For dogs that vomit bile on occasion and are otherwise in good health, with a normal body weight and energy level, bilious vomiting syndrome may be one possible diagnosis your vet considers. This is a condition that occurs regularly in some dogs, with young, male, neutered, mixed-breed dogs being most commonly diagnosed with the condition. Learn more about bilious vomiting syndrome and what you can do to make your dog more comfortable if they are diagnosed with this condition.
What Is Bilious Vomiting Syndrome?
Bilious vomit describes vomit that looks like clear fluid, foam and/or bright yellowish liquid. This liquid is thought to be a combination of fluid from the stomach mixed with bile, a yellow liquid secreted by the gall bladder that aids in digestion. This is different than other kinds of vomiting where a dog may be vomiting up food and/or foreign material.
Bilious vomiting syndrome will typically be a pattern where dogs are vomiting bilious fluid when their stomachs are empty, such as early in the morning or after a long fast between meals. This is almost always a recurring or chronic condition, meaning that it happens frequently. This might be daily, a few times a week, or a few times a month. Usually, these dogs only vomit once, or a few times in a row, and then are fine for the rest of the day.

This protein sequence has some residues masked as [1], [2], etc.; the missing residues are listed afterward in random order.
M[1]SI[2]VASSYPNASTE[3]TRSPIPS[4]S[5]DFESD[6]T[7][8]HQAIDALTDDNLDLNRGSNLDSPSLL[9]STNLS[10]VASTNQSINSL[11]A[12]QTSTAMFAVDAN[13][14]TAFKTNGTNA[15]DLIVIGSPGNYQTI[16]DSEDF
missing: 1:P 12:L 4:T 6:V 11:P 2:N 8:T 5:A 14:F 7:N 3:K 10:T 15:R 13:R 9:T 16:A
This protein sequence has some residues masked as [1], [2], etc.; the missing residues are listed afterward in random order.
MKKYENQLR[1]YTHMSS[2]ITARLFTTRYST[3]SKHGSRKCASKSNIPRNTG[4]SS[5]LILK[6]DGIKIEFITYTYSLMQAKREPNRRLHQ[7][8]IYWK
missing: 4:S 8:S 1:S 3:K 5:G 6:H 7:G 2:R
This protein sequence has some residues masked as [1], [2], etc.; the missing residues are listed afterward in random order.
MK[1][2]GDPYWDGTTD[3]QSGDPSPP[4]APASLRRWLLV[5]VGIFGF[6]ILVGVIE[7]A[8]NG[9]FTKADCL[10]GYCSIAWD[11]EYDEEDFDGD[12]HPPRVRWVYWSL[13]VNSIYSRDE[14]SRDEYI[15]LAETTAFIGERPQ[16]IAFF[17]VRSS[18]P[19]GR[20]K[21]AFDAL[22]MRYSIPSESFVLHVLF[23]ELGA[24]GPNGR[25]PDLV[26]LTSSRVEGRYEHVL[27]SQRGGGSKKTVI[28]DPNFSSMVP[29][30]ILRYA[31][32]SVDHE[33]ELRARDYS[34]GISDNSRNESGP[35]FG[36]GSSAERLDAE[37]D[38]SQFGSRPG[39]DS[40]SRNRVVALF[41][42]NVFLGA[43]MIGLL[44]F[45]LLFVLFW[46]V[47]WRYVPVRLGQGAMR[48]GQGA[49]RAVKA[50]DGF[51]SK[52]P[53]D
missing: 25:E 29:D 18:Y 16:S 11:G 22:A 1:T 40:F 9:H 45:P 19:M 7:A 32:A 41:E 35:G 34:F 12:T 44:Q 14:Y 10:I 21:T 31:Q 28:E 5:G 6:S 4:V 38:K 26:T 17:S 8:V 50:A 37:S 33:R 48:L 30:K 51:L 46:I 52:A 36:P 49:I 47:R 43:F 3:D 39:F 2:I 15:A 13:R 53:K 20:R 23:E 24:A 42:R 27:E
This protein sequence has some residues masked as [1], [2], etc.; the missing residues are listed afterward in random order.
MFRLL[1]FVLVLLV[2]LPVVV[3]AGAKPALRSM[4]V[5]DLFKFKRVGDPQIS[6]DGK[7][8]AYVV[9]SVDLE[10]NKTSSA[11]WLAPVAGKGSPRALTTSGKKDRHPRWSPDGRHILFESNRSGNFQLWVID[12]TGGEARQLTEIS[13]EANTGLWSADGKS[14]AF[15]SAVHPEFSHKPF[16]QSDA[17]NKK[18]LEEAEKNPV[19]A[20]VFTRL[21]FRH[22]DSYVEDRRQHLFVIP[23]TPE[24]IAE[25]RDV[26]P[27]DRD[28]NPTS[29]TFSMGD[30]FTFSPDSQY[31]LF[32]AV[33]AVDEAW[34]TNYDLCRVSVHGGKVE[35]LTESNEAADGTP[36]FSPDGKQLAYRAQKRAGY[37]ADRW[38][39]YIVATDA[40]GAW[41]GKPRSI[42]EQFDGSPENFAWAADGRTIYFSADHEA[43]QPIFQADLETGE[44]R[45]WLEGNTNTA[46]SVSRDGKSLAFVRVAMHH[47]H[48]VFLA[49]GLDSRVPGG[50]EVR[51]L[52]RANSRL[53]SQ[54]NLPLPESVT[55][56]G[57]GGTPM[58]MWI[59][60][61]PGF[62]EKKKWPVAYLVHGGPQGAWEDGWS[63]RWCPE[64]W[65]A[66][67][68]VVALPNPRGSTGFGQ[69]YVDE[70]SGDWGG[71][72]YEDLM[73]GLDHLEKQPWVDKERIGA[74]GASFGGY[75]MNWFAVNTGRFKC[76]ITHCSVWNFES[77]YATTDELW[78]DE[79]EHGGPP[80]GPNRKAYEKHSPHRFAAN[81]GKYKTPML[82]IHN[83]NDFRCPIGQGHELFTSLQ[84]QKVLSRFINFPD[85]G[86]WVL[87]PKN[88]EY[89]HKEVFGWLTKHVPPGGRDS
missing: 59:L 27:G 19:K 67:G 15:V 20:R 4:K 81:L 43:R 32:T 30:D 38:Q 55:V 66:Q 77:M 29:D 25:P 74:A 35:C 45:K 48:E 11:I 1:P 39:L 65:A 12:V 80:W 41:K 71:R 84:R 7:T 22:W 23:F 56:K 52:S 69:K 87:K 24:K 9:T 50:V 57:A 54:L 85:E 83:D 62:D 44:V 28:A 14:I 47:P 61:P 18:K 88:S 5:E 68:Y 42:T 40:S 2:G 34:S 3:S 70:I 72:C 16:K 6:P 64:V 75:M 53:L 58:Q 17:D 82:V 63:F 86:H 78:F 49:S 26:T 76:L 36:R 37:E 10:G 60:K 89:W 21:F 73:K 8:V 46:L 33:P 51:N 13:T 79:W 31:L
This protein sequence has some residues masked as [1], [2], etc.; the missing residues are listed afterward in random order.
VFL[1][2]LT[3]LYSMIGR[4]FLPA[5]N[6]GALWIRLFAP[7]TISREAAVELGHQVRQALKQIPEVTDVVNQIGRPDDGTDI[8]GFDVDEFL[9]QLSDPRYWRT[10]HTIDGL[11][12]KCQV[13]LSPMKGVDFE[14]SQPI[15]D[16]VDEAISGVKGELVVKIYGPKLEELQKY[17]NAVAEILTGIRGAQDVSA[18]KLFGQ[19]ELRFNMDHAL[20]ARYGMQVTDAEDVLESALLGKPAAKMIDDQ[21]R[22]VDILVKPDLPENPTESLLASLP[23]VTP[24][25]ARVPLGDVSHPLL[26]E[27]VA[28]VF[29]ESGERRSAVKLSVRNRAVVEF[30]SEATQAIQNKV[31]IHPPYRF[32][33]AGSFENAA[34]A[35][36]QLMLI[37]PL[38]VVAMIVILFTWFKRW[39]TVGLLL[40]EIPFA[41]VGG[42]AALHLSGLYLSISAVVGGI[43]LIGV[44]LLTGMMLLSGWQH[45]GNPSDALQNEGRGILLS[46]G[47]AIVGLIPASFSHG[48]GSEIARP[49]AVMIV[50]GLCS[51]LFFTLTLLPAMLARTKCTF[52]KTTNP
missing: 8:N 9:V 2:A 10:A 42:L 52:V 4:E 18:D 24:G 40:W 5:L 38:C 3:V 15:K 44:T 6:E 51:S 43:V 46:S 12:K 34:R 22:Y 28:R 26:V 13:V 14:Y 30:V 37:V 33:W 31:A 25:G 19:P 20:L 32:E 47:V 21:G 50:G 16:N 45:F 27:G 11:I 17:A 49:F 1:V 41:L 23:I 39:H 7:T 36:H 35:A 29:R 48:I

Symptoms of Bilious Vomiting Syndrome in Dogs
The main symptom of bilious vomiting is frequently vomiting this mix of clear, foamy, or yellowish liquid despite being healthy and able to keep food and water down otherwise. Some dogs that have this condition will also have a lot of gurgling sounds in their belly. They may appear nauseous by licking their lips, drooling, and/or gagging. Sometimes, they will be reluctant to eat their food when it is offered as a result of this nauseous feeling. It is important to discuss these signs with your veterinarian and not assume this condition for your pet as other illnesses like blockages, parasites, or more can look like this.
What Causes Bilious Vomiting Syndrome in Dogs?
Bilious vomiting is thought to have a few contributing factors but in most cases, the exact cause is not determined. It is often known as idiopathic bilious vomiting syndrome, which means the exact cause is not known. Many times, this condition occurs due to the stomach being empty for a long period of time, combined with an over secretion of stomach acid or reflux of fluids from the intestines back into the stomach.
This can lead to feelings of nausea as well as irritation of the stomach. The condition is also known as reflux gastritis for this reason, which simply means irritation of the stomach due to reflux. As a result of stomach irritation and nausea, these dogs vomit but since there is no food in their stomachs, they only vomit foamy liquid.
How Do Vets Diagnose Bilious Vomiting Syndrome in Dogs?
Veterinarians diagnose this condition through a combination of a careful history of the signs and the pattern of the vomiting as well as tests that help to rule out other causes of vomiting. Your vet will want to know what the vomit looks like, how often it happens, what time of day this occurs, and any other symptoms your dog might have.